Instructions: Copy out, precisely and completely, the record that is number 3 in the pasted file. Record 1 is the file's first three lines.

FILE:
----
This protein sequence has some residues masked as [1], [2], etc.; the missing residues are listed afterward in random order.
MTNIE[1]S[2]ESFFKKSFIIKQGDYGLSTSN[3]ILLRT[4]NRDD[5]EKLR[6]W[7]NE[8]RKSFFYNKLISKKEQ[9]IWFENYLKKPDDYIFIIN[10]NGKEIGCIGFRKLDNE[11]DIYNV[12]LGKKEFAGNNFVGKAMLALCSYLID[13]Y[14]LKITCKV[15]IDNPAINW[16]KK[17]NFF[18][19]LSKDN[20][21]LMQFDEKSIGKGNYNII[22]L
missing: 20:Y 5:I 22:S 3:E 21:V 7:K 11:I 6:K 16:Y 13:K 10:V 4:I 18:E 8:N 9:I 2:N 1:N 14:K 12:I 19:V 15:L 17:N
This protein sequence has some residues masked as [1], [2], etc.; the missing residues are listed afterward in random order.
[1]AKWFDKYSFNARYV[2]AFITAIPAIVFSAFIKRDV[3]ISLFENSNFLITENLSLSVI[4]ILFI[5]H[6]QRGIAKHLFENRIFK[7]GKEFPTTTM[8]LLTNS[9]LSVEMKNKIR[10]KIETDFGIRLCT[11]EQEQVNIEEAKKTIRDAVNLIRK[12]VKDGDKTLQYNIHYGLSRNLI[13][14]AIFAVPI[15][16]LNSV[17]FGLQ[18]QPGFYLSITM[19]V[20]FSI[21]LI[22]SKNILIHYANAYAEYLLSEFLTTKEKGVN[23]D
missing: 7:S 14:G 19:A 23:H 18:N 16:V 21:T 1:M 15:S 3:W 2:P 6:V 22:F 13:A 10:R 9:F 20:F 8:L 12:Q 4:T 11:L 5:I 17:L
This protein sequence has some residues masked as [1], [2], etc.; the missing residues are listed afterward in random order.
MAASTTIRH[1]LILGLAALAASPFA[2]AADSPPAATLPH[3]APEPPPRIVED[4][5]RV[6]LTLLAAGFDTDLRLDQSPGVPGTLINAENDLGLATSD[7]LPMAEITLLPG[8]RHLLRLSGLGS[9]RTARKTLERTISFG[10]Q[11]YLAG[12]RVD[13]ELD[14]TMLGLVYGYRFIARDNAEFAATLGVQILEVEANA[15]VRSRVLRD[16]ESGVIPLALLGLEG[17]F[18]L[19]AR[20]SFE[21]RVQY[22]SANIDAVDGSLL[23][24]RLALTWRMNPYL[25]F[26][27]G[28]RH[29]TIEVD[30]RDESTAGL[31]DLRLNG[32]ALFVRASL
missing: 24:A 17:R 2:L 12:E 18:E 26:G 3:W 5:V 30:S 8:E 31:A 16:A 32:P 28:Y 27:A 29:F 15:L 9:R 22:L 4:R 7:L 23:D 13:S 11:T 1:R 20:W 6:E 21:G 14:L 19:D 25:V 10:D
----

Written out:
This protein sequence has some residues masked as [1], [2], etc.; the missing residues are listed afterward in random order.
MAASTTIRH[1]LILGLAALAASPFA[2]AADSPPAATLPH[3]APEPPPRIVED[4][5]RV[6]LTLLAAGFDTDLRLDQSPGVPGTLINAENDLGLATSD[7]LPMAEITLLPG[8]RHLLRLSGLGS[9]RTARKTLERTISFG[10]Q[11]YLAG[12]RVD[13]ELD[14]TMLGLVYGYRFIARDNAEFAATLGVQILEVEANA[15]VRSRVLRD[16]ESGVIPLALLGLEG[17]F[18]L[19]AR[20]SFE[21]RVQY[22]SANIDAVDGSLL[23][24]RLALTWRMNPYL[25]F[26][27]G[28]RH[29]TIEVD[30]RDESTAGL[31]DLRLNG[32]ALFVRASL
missing: 24:A 17:R 2:L 12:E 18:E 26:G 3:W 5:V 30:S 8:E 31:A 16:A 32:P 28:Y 27:A 29:F 15:L 9:R 22:L 4:R 7:L 23:D 13:S 11:T 1:R 20:W 6:E 21:G 14:L 19:D 25:V 10:D